Brett Arends recommends DIY VoiP

Monday, August 27, 2007

In his article “Skip Skype, Vonage: Get VoIP for Next to Nothing” Brett Arends describes how easy it is to setup VoIP on your own and wonders

"how any telephone companies, including voice over Internet providers, are going to make any money at all down the road."

In this case, he must mean by "voice over Internet provider" companies like Vonage because he uses a VoIP service provider account in the DIY setup too (a Gizmoproject/SIPphone account).

It should be noted that Brett's DIY setup is a bit of an apples and oranges comparison with a Vonage service, because Vonage (and all the other companies offering more or less the same thing) offer a full replacement for a landline, including services like forwarding, voicemail, and (in particular) 911. Also, if you are paying Vonage $25 a month, it's more likely that they will take your call if you need technical support, whereas most DIY service providers offer little or no support (ironically, almost none of them have telephone numbers that you can call).

The DIY setup described in the article WILL NOT provide 911 service (or 411, 511 etc.) That's something to be aware of. Depending on the provider, it may or may not include voicemail, but even it it does, it is unlikely to be as seamless or integrated as a Vonage service.

I also think the article overstates how "easy" it is. While the Voxilla configurator is a terrific tool, many (most?) mainstream users would be overwhelmed in trying to repeat the setup Mr. Arends describes. And if anything goes wrong, they will be up a creek.

I'm not suggesting that Vonage (or one of their competitors) is a better choice, I'm simply pointing out that, to be fair, it is not a apples to apples comparison.

Emails to go unanswered

Saturday, August 25, 2007

Ooma claims to be different than all the other VoIP startups. However, just like most the rest, they ignore queries from customers. I have sent several emails to and have yet to receive a single reply.

Update: I did finally get a response to one of my questions. I asked about 911 when using ooma without a landline. They don't support this usage yet (they require a landline) but when they do, then your 911 calls will be routed over the internet with the address you register with ooma - so it seems that ooma essentially gives you the equivalent of a Vonage-type "broadband phone service" (in FCC lingo this is a "replacement" service) with unlimited calls to the U.S. for the price of the box up-front, instead of a monthly fee. Like Skype and their supernodes, it would seem that if nobody actually has a lineline, the ooma business model falls apart.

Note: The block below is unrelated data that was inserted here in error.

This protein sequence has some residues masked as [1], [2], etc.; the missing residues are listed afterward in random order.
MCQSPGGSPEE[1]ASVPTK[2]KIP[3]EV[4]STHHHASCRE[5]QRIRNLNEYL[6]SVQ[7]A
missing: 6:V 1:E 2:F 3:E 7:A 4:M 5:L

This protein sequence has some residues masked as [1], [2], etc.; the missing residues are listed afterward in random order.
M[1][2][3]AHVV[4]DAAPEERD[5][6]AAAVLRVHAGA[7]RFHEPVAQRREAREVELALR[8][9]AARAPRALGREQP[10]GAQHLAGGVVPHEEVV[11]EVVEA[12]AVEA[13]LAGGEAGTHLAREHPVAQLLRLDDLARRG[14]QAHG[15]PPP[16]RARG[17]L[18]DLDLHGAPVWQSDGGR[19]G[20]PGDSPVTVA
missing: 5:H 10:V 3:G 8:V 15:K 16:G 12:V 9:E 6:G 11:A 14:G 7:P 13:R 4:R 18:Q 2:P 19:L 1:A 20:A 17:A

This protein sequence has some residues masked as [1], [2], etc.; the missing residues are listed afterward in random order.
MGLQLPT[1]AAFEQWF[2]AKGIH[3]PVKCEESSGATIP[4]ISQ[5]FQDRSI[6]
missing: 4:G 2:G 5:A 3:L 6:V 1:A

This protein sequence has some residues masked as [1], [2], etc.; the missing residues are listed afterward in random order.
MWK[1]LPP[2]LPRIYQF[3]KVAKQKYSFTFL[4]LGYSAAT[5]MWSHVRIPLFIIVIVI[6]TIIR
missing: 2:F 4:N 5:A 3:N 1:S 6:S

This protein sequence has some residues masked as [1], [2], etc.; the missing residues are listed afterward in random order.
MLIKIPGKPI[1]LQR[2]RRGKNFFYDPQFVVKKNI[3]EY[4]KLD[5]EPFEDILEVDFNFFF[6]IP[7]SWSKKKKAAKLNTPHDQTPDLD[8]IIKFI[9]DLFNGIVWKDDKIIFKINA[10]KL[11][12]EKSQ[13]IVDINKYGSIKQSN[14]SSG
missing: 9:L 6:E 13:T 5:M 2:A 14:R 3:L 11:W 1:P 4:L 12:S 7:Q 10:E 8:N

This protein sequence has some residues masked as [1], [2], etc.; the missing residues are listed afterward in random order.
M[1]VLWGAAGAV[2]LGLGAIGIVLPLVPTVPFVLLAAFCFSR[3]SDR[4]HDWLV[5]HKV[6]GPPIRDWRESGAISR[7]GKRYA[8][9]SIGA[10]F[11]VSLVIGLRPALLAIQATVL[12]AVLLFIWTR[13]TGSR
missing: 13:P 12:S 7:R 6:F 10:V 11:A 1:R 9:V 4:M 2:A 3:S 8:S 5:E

Techie puts up "Ooma Revealed" site

Mike Pierce has started a web site at where he dissects the new "free US domestic calls for life" startup Ooma

Mike says:

I hope that this provides the information that prospective subscribers will need to evaluate the product in regards to its pros and cons.

Although I have to say I don't see many "pros" on the site, mostly just "cons". The site details various technical, operational, legal, and security/privacy "issues" (i.e. problems) with the Ooma approach, characterizing many as "fundamental errors in the plan... that cannot be fixed by engineers."

Mike points out one of the biggest ironies with the Ooma's claims.

They further claim that they are letting everyone have "the right to screen calls" and then define a system in which normal calls from an Ooma subscriber to a PSTN subscriber will have the Calling Line ID blocked, thus denying the PSTN subscriber this "inalienable right".

The site includes some interesting recommendations for using the service, including this tidbit:

Whenever placing a call over the Ooma network, begin the call with *82 to force the call through a "secure" Ooma Gateway and to include Calling Line ID so that your friends who screen their calls will answer.

Update: per the comment from Mike P to this post, the site was taken down - a copy of the website is available for download here (per Markus Göbel's Tech News).